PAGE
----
I was digging through my archives today, looking for photos for a talk I’m giving that show my development as a photographer and was struck by how much I’m still driven by the outdoors and the people right around me.
One project I shot back in the summer before my freshman year at Tufts really stands out now. At the time, I barely looked at the photos or thought anything of them since I was working for the Lincoln Conservation Commission and none of it seemed spectacular; it was just my day job. My favorite series was on invasive water chestnut harvesting in Fairhaven Bay in Lincoln, Massachusetts. Henry David Thoreau used to hang out around Fairhaven Bay and actually set fire to the woods there with his friend Edward Hoar more than 150 years ago.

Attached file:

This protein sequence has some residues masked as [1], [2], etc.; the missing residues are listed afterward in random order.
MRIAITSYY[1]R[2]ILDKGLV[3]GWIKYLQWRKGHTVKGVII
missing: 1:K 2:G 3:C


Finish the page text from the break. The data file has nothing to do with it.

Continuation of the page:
Water chestnuts are an invasive aquatic pest that clog up slower moving parts of rivers. The plants form these extremely dense mats that can negatively impact native plants and fish. The nuts are also very nasty and have hard sharp spikes. We used the harvester to cut up the roots, load them via a conveyor onto the boat, and then brought the plants and their seeds to the DPW.
Driving the harvester is a two man job. One person has to be at the controls of the behemoth and the other has to make sure that no animals are loaded onto the conveyor. Everything moves so slowly that you have ample time to take pictures. Water chestnut harvesting is not a fast paced job.
I can’t believe 2008 was 6 years ago!